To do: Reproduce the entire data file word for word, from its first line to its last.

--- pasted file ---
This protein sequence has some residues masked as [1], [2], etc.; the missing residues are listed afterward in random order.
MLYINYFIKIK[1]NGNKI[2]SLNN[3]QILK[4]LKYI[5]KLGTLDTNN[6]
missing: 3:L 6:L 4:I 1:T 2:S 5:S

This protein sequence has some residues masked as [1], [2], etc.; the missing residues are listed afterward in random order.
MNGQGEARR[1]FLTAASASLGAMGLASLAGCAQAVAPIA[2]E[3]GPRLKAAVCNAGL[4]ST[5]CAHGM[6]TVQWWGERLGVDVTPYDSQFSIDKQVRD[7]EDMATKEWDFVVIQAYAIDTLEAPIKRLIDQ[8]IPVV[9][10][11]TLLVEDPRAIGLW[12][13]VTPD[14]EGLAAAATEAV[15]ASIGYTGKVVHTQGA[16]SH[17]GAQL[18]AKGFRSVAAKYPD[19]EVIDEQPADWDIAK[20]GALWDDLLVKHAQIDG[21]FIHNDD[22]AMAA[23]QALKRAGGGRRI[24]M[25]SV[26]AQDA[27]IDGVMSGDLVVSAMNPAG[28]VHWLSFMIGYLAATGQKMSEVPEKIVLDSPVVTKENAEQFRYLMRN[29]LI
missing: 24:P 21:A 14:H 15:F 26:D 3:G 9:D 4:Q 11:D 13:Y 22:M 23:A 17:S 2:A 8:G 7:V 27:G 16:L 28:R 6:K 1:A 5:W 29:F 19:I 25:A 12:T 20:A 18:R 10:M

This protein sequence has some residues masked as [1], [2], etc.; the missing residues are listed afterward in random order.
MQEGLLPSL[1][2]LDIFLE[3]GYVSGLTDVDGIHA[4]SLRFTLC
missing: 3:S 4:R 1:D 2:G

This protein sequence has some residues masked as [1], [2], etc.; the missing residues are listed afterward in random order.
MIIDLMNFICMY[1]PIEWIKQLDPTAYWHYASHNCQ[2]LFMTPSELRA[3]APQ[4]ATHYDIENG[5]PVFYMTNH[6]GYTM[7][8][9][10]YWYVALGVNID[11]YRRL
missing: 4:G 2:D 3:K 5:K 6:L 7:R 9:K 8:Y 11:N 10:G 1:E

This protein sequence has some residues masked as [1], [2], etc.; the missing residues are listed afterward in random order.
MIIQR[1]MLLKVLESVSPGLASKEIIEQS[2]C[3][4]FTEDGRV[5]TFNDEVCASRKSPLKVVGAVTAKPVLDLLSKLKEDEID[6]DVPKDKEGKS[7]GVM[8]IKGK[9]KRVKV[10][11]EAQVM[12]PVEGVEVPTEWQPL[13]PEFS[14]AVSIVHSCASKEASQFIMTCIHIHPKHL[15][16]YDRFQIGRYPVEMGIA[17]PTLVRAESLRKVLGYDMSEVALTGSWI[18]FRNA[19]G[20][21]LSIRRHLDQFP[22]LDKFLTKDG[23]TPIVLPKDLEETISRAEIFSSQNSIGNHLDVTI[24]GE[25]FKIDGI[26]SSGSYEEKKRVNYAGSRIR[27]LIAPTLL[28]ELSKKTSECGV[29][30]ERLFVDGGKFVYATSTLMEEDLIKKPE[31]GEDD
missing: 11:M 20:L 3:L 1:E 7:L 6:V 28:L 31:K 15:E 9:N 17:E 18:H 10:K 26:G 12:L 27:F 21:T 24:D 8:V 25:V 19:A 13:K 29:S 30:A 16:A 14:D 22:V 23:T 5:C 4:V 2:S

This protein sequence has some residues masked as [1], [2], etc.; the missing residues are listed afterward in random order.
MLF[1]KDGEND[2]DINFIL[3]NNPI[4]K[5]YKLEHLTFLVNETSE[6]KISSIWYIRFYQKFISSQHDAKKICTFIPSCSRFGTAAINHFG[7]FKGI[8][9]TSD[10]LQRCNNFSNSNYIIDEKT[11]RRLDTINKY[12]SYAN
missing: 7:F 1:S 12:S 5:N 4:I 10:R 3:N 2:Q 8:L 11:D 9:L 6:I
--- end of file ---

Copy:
This protein sequence has some residues masked as [1], [2], etc.; the missing residues are listed afterward in random order.
MLYINYFIKIK[1]NGNKI[2]SLNN[3]QILK[4]LKYI[5]KLGTLDTNN[6]
missing: 3:L 6:L 4:I 1:T 2:S 5:S

This protein sequence has some residues masked as [1], [2], etc.; the missing residues are listed afterward in random order.
MNGQGEARR[1]FLTAASASLGAMGLASLAGCAQAVAPIA[2]E[3]GPRLKAAVCNAGL[4]ST[5]CAHGM[6]TVQWWGERLGVDVTPYDSQFSIDKQVRD[7]EDMATKEWDFVVIQAYAIDTLEAPIKRLIDQ[8]IPVV[9][10][11]TLLVEDPRAIGLW[12][13]VTPD[14]EGLAAAATEAV[15]ASIGYTGKVVHTQGA[16]SH[17]GAQL[18]AKGFRSVAAKYPD[19]EVIDEQPADWDIAK[20]GALWDDLLVKHAQIDG[21]FIHNDD[22]AMAA[23]QALKRAGGGRRI[24]M[25]SV[26]AQDA[27]IDGVMSGDLVVSAMNPAG[28]VHWLSFMIGYLAATGQKMSEVPEKIVLDSPVVTKENAEQFRYLMRN[29]LI
missing: 24:P 21:A 14:H 15:F 26:D 3:G 9:D 4:Q 11:D 13:Y 22:M 23:A 17:S 2:A 8:G 7:V 27:G 16:L 28:R 6:K 1:A 5:W 29:F 19:I 25:A 12:T 20:A 18:R 10:M

This protein sequence has some residues masked as [1], [2], etc.; the missing residues are listed afterward in random order.
MQEGLLPSL[1][2]LDIFLE[3]GYVSGLTDVDGIHA[4]SLRFTLC
missing: 3:S 4:R 1:D 2:G

This protein sequence has some residues masked as [1], [2], etc.; the missing residues are listed afterward in random order.
MIIDLMNFICMY[1]PIEWIKQLDPTAYWHYASHNCQ[2]LFMTPSELRA[3]APQ[4]ATHYDIENG[5]PVFYMTNH[6]GYTM[7][8][9][10]YWYVALGVNID[11]YRRL
missing: 4:G 2:D 3:K 5:K 6:L 7:R 9:K 8:Y 11:N 10:G 1:E

This protein sequence has some residues masked as [1], [2], etc.; the missing residues are listed afterward in random order.
MIIQR[1]MLLKVLESVSPGLASKEIIEQS[2]C[3][4]FTEDGRV[5]TFNDEVCASRKSPLKVVGAVTAKPVLDLLSKLKEDEID[6]DVPKDKEGKS[7]GVM[8]IKGK[9]KRVKV[10][11]EAQVM[12]PVEGVEVPTEWQPL[13]PEFS[14]AVSIVHSCASKEASQFIMTCIHIHPKHL[15][16]YDRFQIGRYPVEMGIA[17]PTLVRAESLRKVLGYDMSEVALTGSWI[18]FRNA[19]G[20][21]LSIRRHLDQFP[22]LDKFLTKDG[23]TPIVLPKDLEETISRAEIFSSQNSIGNHLDVTI[24]GE[25]FKIDGI[26]SSGSYEEKKRVNYAGSRIR[27]LIAPTLL[28]ELSKKTSECGV[29][30]ERLFVDGGKFVYATSTLMEEDLIKKPE[31]GEDD
missing: 11:M 20:L 3:L 1:E 7:L 6:V 28:L 31:K 15:E 9:N 17:E 18:H 10:K 26:G 12:L 27:F 21:T 24:D 8:V 25:V 19:A 13:K 29:S 30:A 16:A 14:D 22:V 23:T 5:C 4:V 2:S

This protein sequence has some residues masked as [1], [2], etc.; the missing residues are listed afterward in random order.
MLF[1]KDGEND[2]DINFIL[3]NNPI[4]K[5]YKLEHLTFLVNETSE[6]KISSIWYIRFYQKFISSQHDAKKICTFIPSCSRFGTAAINHFG[7]FKGI[8][9]TSD[10]LQRCNNFSNSNYIIDEKT[11]RRLDTINKY[12]SYAN
missing: 7:F 1:S 12:S 5:N 4:I 10:R 3:N 2:Q 8:L 11:D 9:L 6:I